So how did a 16 year old school girl from Sydney embark on a journey that led her to become one of only a small handful of female indoor skydiving instructors, and one of the youngest female IBA instructors in the world, at age 18 as well as winning 10 hours free coaching time with world champion Inka Tiitto.
Well let me tell you a little story about that.
Elise coaching with world champion Inka Tiitto at iFLY Downunder in 2018
I set the record at the time as the youngest female outdoor skydiver in Australia after completing my first Tandem Skydive at the age of 9 years old. After trying outdoor skydiving the first opportunity I had to visit and fly at an indoor skydiving tunnel was at the age of 12 at iFLY Singapore.
There were three of us kids at the time making our outdoor skydives with special permission from the Civil Aviation Safety Authority. The minimum age at that time was 14 years old for a Tandem Skydive.
Fast forward and I am now an indoor skydiving instructor and Shane is an outdoor skydive coach, we both ended up pursuing flying. In fact Shane and I are planning on teaming up at the 2018 indoor skydiving championships to form a 2 way dynamic team, who would have thought !
Elise Brown far left and Shane Onis far right
It was not until I was 16 that I had the opportunity, and money saved, to start thinking about indoor skydiving. I remember within completing my first hour of tunnel flying, and watching a video of Inka Tiitto fly, I messaged Shane during math class at school saying “this is what I am going to pursue in life.”
I was inspired by what I was seeing in freestyle tunnel flyers around the world, in particular by the flying of Inka Tiitto.
Leading up to this period I was working part time on weekends in customer service at Sydney Skydivers, the local outdoor skydiving centre in Sydney. Then in early 2016 I saw a job vacancy at iFLY Downunder in Penrith for a customer service position, I applied and was successful. The iFLY Downunder manager Marty Lewis gave an enthusiastic 16 year old a go and I am forever grateful he had the confidence in my customer service abilities.
I was now working weekends and late shifts after school at iFLY Downunder (Sydney), another step closer to my dreams. What could be better, life was amazing! I spent the next 2 years working customer service and spending my earnings on flying and training.
2016 day one new job – iFLY customer service, life was amazing
Inka Tiitto ran an online competition asking for video submissions from flyers from around the world, the prize being free coaching time. I did not hold much hope after all I was just a young inexperienced flyer from Australia. I had a lot of love for the sport of indoor skydiving and freestyle flying so what could I possibly lose. I put together a video from the heart expressing my passion for flying and submitted it to Inka.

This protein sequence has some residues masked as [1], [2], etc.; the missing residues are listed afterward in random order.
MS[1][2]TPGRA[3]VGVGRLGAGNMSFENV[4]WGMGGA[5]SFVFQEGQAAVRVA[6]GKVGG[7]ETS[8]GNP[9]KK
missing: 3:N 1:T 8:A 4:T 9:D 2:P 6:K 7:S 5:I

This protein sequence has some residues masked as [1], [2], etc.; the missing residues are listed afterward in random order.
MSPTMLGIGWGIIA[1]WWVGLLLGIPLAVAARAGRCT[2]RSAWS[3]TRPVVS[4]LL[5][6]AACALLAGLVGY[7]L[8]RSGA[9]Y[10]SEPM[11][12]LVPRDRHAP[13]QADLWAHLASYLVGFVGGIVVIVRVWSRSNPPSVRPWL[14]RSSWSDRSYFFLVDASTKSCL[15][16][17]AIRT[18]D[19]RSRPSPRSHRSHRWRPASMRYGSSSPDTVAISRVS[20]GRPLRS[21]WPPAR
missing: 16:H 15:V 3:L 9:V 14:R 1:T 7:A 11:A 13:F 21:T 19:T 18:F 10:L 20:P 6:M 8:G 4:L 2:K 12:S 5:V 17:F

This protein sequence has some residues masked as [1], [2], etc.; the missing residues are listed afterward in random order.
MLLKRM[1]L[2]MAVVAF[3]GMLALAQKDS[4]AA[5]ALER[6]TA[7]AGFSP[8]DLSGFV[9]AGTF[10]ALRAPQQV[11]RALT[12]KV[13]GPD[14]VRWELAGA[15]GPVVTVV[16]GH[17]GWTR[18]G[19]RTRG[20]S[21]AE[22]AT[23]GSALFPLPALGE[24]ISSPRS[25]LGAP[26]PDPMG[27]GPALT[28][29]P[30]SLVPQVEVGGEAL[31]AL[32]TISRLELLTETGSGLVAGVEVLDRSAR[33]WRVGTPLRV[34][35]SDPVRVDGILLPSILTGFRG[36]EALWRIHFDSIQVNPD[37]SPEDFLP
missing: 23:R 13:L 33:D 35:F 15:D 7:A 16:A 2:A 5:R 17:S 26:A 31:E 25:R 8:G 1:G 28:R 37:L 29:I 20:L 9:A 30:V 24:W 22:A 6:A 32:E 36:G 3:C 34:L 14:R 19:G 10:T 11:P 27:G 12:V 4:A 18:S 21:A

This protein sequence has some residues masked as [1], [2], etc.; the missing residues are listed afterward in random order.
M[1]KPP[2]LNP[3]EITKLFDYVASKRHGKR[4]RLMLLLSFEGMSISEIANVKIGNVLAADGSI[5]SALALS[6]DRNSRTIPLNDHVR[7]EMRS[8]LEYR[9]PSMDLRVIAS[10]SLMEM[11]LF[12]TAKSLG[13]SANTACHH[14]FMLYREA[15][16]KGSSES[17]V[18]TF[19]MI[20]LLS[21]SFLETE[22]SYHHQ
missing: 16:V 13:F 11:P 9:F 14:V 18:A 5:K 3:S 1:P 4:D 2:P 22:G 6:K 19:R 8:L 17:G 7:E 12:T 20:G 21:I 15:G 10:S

With two of the three prizes already given out Inka finally announced the 3rd winner, a prize of 10 hours free coaching. I had to re read the announcement three or four times to make sure I was actually seeing my name, Elise Brown, the third and final prize winner. I was in tears, I was a step closer to my goals. 10 hours free coaching from world champion Inka Tiitto.
Just one challenge, now I just had to save the money for the tunnel time!
So as a student working every hour I could with part time work outside school I worked on building up my non existent tunnel budget. You have no idea what impact winning coaching with a world champion flyer had on my motivation and goal setting.
In my video I mentioned some goals. Aside from setting a goal to take part in competition flying I stated that I intended to become an IBA qualified tunnel instructor, big goals for a 17 year old. Little did I understand at the time the hard work that lay ahead or think about the fact that there are only a very small handful of female indoor skydiving instructors around the world.
So with 10 hours coaching as a prize and Inka’s tunnel coaching camp now scheduled for Australia I had a lot of part time work ahead of me to save up for the tunnel time needed.
I still had a problem, I did not want to disappoint Inka in my flying skills. So I invested in another few hours coaching time, and another few hours of my precious tunnel savings, with the local tunnel instructors at iFLY Downunder working on some static head down and basic dynamic skills prior to the coaching camp. Luckily for me iFLY Downunder has some top end instructors on staff who are Australia’s best VFS and dynamic flyers, members of team Focus.
I wanted to be ready for Inka, I didn’t want to disappoint this world champion or waste those precious 10 hours coaching on just learning basic skills, so a few hours coaching later and I had the basics of static head down flying under my belt but still a long way to go.